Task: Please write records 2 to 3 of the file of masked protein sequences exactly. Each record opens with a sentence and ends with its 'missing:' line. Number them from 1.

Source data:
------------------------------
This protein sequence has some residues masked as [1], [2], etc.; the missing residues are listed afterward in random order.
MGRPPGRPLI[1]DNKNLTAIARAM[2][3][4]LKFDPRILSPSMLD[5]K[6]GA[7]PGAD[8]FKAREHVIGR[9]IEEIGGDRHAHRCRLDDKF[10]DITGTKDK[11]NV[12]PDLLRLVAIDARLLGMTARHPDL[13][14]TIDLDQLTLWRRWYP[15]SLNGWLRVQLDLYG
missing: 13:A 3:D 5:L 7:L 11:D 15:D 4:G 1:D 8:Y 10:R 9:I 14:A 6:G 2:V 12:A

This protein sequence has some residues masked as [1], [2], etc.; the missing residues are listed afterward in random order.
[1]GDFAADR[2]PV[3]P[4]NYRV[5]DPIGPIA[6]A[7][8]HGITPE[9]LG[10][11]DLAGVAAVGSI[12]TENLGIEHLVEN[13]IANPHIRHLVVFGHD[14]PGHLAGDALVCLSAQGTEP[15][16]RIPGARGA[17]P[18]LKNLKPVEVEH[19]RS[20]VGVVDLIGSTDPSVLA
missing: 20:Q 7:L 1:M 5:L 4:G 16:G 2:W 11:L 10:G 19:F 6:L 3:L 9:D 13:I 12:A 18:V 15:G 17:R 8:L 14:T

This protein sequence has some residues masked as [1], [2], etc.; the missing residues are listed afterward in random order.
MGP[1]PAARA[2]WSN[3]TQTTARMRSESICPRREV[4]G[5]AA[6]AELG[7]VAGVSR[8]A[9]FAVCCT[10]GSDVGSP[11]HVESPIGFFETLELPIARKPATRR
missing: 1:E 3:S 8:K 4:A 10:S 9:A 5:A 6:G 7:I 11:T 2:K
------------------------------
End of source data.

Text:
This protein sequence has some residues masked as [1], [2], etc.; the missing residues are listed afterward in random order.
[1]GDFAADR[2]PV[3]P[4]NYRV[5]DPIGPIA[6]A[7][8]HGITPE[9]LG[10][11]DLAGVAAVGSI[12]TENLGIEHLVEN[13]IANPHIRHLVVFGHD[14]PGHLAGDALVCLSAQGTEP[15][16]RIPGARGA[17]P[18]LKNLKPVEVEH[19]RS[20]VGVVDLIGSTDPSVLA
missing: 20:Q 7:L 1:M 5:L 4:G 16:G 2:W 11:L 10:G 19:F 6:L 3:L 9:D 13:I 12:A 18:V 15:G 17:R 8:L 14:T

This protein sequence has some residues masked as [1], [2], etc.; the missing residues are listed afterward in random order.
MGP[1]PAARA[2]WSN[3]TQTTARMRSESICPRREV[4]G[5]AA[6]AELG[7]VAGVSR[8]A[9]FAVCCT[10]GSDVGSP[11]HVESPIGFFETLELPIARKPATRR
missing: 1:E 3:S 8:K 4:A 10:S 9:A 5:A 6:G 7:I 11:T 2:K